We wandered through living history when we visited a reenactment of the Old Fort #4’s Geoff Militia Saturday afternoon in Peshtigo.
I imagine the original New Hampshire settlers would be both astonished and impressed to see themselves so well represented 268 years after their pivotal year at the start of the French and Indian War.
I know I was.
On a cold, drizzly morning two days into their encampment, the group greeted us cheerfully as they moved efficiently through their daily chores.
A man working a handloom in one tent earned his spending money by making and selling colorful belts and sashes, another manned the community kettle.
From his canvas wedge tent, another artist displayed his handcrafted knives, powder horns and sheaths.
“How long does it take you to make one?” I asked.
“A lifetime,” he said, and explained that he started carving when he was 14-years old and has been developing his craft ever since.
My visit to the reenactment inspired me to research Old Fort #4 (as all good reenactments do). I learned that we can trace the troubling history of European expansion through that fort, the northernmost point of the English settlements at the time.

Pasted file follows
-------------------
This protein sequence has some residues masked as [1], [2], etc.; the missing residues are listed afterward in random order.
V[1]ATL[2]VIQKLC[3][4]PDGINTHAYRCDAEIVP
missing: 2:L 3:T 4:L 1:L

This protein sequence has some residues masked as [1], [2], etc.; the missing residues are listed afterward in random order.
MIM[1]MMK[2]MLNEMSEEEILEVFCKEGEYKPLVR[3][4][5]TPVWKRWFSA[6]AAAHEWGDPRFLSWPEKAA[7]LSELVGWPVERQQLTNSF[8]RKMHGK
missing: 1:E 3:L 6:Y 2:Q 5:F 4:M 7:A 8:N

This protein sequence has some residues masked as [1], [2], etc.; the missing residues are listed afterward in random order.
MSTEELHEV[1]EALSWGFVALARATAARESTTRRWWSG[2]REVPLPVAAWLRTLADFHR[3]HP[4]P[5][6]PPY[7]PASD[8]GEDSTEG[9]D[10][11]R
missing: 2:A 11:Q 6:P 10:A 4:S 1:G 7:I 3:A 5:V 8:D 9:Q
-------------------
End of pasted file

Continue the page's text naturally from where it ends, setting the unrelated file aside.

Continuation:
I found this description particularly interesting:
The year 1754 marks the start of the French and Indian War when warfare erupted between rival powers France and England for the fourth and final time in North America. 1754 also marks renewed hostilities for the residents of No. 4 and Charlestown, as in that year Abenaki Indians captured the Johnson family. Their trials and tribulations in their march to Canada, captivity and redemption mirrors other captivity narratives that were commonly published in that era. The Johnson story is instructive, revealing not only this peril of frontier life, but also the economic factor captives played in the French and Indian economies. In August of 1754 with the threat of conflict looming, the Johnsons were preparing to leave for the safety of Northfield, Massachusetts. Mr. James Johnson had just returned from Connecticut and had heard the news that war was expected. Mrs. Susanna Johnson was in the final days of pregnancy, yet she began making plans for their move. However, on August 30th Mr. and Mrs. Johnson, Sylvanus, age 6, Susanna, age 4, Polly, age 2, Mrs. Johnson’s sister Miriam Willard, age 14 and two neighbors, Peter Larabee and Ebenezer Farnsworth were captured. Their journey in which they all survived is chronicled in A Narrative of the Captivity of Mrs. Johnson (Heritage Books, Inc., 1990). Mrs. Johnson’s tale surprises readers with its description of humane treatment, especially after the birth of her daughter, one day into captivity.
I ordered the book and I’m looking forward to reading it, among others. (Our recent trip to Canada also inspired me and my mom to take on “Evangeline”, the epic poem by Henry Wadsworth Longfellow that traces the expulsion of the Acadians from Nova Scotia.)
Thank you to the reenactors, for inspiring me and so many other visitors to their camp to take a walk through and a good, honest look at our history.